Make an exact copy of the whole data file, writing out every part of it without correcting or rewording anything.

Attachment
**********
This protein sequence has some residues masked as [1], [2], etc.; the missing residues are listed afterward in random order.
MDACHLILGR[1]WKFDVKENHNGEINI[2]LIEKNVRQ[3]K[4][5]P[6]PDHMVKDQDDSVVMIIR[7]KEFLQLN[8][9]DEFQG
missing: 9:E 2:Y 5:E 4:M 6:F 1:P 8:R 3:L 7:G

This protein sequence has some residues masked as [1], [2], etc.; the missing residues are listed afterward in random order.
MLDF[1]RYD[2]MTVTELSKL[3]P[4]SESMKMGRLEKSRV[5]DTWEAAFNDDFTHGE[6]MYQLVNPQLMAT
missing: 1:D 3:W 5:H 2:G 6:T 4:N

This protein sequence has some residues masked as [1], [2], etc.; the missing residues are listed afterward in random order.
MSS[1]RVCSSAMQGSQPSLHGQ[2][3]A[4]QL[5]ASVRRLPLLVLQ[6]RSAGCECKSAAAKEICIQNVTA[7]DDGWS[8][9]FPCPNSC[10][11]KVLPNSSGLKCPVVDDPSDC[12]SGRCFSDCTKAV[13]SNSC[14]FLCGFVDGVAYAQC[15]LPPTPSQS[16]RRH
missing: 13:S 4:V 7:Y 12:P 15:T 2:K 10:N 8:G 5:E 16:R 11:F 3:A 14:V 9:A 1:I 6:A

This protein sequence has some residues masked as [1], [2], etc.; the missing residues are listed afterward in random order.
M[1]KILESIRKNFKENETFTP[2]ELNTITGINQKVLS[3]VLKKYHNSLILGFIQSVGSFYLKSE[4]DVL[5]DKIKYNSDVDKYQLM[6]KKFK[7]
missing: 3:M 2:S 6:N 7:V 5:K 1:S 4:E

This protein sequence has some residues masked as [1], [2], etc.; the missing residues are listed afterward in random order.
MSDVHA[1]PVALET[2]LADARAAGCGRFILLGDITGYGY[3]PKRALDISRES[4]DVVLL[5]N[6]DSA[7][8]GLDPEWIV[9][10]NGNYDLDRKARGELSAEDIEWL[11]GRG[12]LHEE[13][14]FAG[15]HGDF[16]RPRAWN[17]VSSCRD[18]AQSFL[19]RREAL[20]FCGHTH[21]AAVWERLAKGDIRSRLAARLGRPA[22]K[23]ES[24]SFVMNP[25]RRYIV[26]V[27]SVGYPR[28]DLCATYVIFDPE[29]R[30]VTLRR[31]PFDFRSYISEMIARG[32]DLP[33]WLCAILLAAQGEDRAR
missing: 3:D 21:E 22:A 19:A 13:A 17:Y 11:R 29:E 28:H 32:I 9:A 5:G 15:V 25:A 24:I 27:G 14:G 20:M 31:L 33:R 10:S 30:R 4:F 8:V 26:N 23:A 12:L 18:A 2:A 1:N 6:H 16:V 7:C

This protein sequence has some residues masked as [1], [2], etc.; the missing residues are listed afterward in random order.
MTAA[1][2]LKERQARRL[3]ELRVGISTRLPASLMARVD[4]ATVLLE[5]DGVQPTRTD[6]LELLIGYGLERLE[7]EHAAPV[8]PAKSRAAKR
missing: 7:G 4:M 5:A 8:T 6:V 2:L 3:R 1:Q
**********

This protein sequence has some residues masked as [1], [2], etc.; the missing residues are listed afterward in random order.
MDACHLILGR[1]WKFDVKENHNGEINI[2]LIEKNVRQ[3]K[4][5]P[6]PDHMVKDQDDSVVMIIR[7]KEFLQLN[8][9]DEFQG
missing: 9:E 2:Y 5:E 4:M 6:F 1:P 8:R 3:L 7:G

This protein sequence has some residues masked as [1], [2], etc.; the missing residues are listed afterward in random order.
MLDF[1]RYD[2]MTVTELSKL[3]P[4]SESMKMGRLEKSRV[5]DTWEAAFNDDFTHGE[6]MYQLVNPQLMAT
missing: 1:D 3:W 5:H 2:G 6:T 4:N

This protein sequence has some residues masked as [1], [2], etc.; the missing residues are listed afterward in random order.
MSS[1]RVCSSAMQGSQPSLHGQ[2][3]A[4]QL[5]ASVRRLPLLVLQ[6]RSAGCECKSAAAKEICIQNVTA[7]DDGWS[8][9]FPCPNSC[10][11]KVLPNSSGLKCPVVDDPSDC[12]SGRCFSDCTKAV[13]SNSC[14]FLCGFVDGVAYAQC[15]LPPTPSQS[16]RRH
missing: 13:S 4:V 7:Y 12:P 15:T 2:K 10:N 8:G 5:E 16:R 11:F 3:A 14:V 9:A 1:I 6:A

This protein sequence has some residues masked as [1], [2], etc.; the missing residues are listed afterward in random order.
M[1]KILESIRKNFKENETFTP[2]ELNTITGINQKVLS[3]VLKKYHNSLILGFIQSVGSFYLKSE[4]DVL[5]DKIKYNSDVDKYQLM[6]KKFK[7]
missing: 3:M 2:S 6:N 7:V 5:K 1:S 4:E

This protein sequence has some residues masked as [1], [2], etc.; the missing residues are listed afterward in random order.
MSDVHA[1]PVALET[2]LADARAAGCGRFILLGDITGYGY[3]PKRALDISRES[4]DVVLL[5]N[6]DSA[7][8]GLDPEWIV[9][10]NGNYDLDRKARGELSAEDIEWL[11]GRG[12]LHEE[13][14]FAG[15]HGDF[16]RPRAWN[17]VSSCRD[18]AQSFL[19]RREAL[20]FCGHTH[21]AAVWERLAKGDIRSRLAARLGRPA[22]K[23]ES[24]SFVMNP[25]RRYIV[26]V[27]SVGYPR[28]DLCATYVIFDPE[29]R[30]VTLRR[31]PFDFRSYISEMIARG[32]DLP[33]WLCAILLAAQGEDRAR
missing: 3:D 21:E 22:A 19:A 13:A 17:Y 11:R 29:E 28:H 32:I 9:A 5:G 15:V 25:A 24:I 27:G 14:G 20:M 31:L 33:R 10:S 30:R 4:F 8:V 26:N 23:A 12:L 18:A 2:A 1:N 6:H 16:V 7:C

This protein sequence has some residues masked as [1], [2], etc.; the missing residues are listed afterward in random order.
MTAA[1][2]LKERQARRL[3]ELRVGISTRLPASLMARVD[4]ATVLLE[5]DGVQPTRTD[6]LELLIGYGLERLE[7]EHAAPV[8]PAKSRAAKR
missing: 7:G 4:M 5:A 8:T 6:V 2:L 3:R 1:Q